COLUMBIA — As James Darnell chatted Wednesday morning with a reporter about South Carolina baseball teammate Reese Havens, someone started whistling in the Sarge Frye Field outfield.
It got louder and louder. The frequency of the whistles increased. Someone was imploring Darnell that it was time to terminate the interview and join the team for pre-practice stretching.
It was Havens.
"I think he's yelling for me right now to get out there," the Gamecocks' third baseman said, backpedaling and spinning toward the outfield grass. "That's why he's our team captain."
Havens has been a team leader since he set foot on the South Carolina campus in 2006.
But, still, there was something missing.
Havens hadn't duplicated, or even approached, the sort of offensive production that he notched at Bishop England, where he hit .530 his senior year.
Despite earning a freshman All-SEC nod, mostly for his defensive efficiency at shortstop, Havens hit just .259 his first year at USC. He followed by improving to .274 his sophomore season.
"He was a tremendous human being and a great player his first two years, but his offensive numbers didn't equate to what he thought it should be or what I thought it should be," USC coach Ray Tanner said. "When your guy's not playing as good as he should be, no matter what the position is, you feel the same pain as a coach."
The hurt was soon quelled. Working with his Cape Cod coach, former North Carolina coach Mike Roberts, Havens overhauled his swing last summer.
He hit .315 in the Cape with a wood bat, earning Cape all-star honors for the second straight summer. Roberts, the father of major leaguer Brian Roberts, said he thinks
Havens was the best hitter in the Cape. And that's saying something.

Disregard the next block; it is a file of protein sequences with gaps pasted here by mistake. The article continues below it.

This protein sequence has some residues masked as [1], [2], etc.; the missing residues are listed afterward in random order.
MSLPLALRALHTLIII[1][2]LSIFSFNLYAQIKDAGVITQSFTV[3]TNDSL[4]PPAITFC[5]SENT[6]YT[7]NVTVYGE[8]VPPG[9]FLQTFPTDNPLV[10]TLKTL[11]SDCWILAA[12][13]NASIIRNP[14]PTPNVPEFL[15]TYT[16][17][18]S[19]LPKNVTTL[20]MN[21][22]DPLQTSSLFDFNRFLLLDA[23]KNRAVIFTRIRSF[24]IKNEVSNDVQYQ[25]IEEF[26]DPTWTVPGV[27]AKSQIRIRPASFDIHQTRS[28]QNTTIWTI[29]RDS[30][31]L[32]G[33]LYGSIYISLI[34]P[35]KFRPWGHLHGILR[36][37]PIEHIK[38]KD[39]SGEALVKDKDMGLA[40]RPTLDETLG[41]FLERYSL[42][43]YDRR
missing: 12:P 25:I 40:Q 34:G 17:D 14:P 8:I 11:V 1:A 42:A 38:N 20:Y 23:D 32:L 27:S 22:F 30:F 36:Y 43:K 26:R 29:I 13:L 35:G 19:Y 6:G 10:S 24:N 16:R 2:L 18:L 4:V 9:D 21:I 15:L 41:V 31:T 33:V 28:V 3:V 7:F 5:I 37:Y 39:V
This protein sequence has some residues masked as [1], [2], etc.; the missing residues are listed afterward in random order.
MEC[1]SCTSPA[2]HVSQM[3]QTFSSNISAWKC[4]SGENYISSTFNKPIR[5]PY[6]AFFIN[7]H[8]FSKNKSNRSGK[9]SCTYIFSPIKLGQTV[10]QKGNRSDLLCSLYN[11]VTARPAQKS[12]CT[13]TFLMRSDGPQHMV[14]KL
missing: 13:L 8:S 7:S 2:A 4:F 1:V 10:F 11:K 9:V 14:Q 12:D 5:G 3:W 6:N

Havens carried with him what he learned in Massachusetts and applied it in the South.
He shot out from the season's gate to hit three home runs, drive in nine runs and score nine times in the Gamecocks' first four games.
But here's the thing: Havens sustained that quick start.
To go with that unquestioned leadership ability — one of the best Tanner says he's ever seen — he had become an offensive force at the top of the order. All because of dropping his hands to shorten his swing.
"I wasn't surprised because the things I was taught and the things I worked on have been proven in baseball to work," Havens said. "I was happy with the results and I felt comfortable doing those things."
Havens finished the regular season and SEC Tournament with a .363 average, second on the team to first-team All-SEC first baseman Justin Smoak.
His 55 walks are tied for the team lead with Smoak, who is often pitched around in the middle of the order.
After hitting nine home runs in his first two seasons at USC, Havens hit 16 in his junior year.
His walk-off homer on the regular season's final day against Tennessee carried the Gamecocks into the SEC tourney. Otherwise, they would've been sweating for a week, waiting to see if their regular season resume was enough to net an NCAA bid.
Georgia's Gordon Beckham, the SEC's player of the year, is the only thing that kept Havens from the league's first team. He landed on the second team.
And, with an eye toward the future and the June 5 major league baseball draft, he's catapulted back onto everyone's early-round board. Havens might go late in the first round. It's no secret that Boston has coveted him since high school.
Tanner said it's one of the most profound offensive turnarounds he can recall in his long coaching career.
Darnell said it's "huge" and "big time" what Havens has done, helping the offense to forget about losing Travis Jones' production when the second baseman left for the minors.
Havens' home run total is behind only the team's expected boppers, Smoak, Darnell and senior DH Phil Disher.
When asked about his season, Havens shied from talking about the numbers. He's not done yet, he said.
"I feel like I've had a pretty decent year," Havens said. "I'm not satisfied with it. We've still got a long way to go. It's not really anything to summarize yet."
Reach Travis Haney at firstname.lastname@example.org and check out the new South Carolina blog at www.charleston.net/blogs/gamecocks.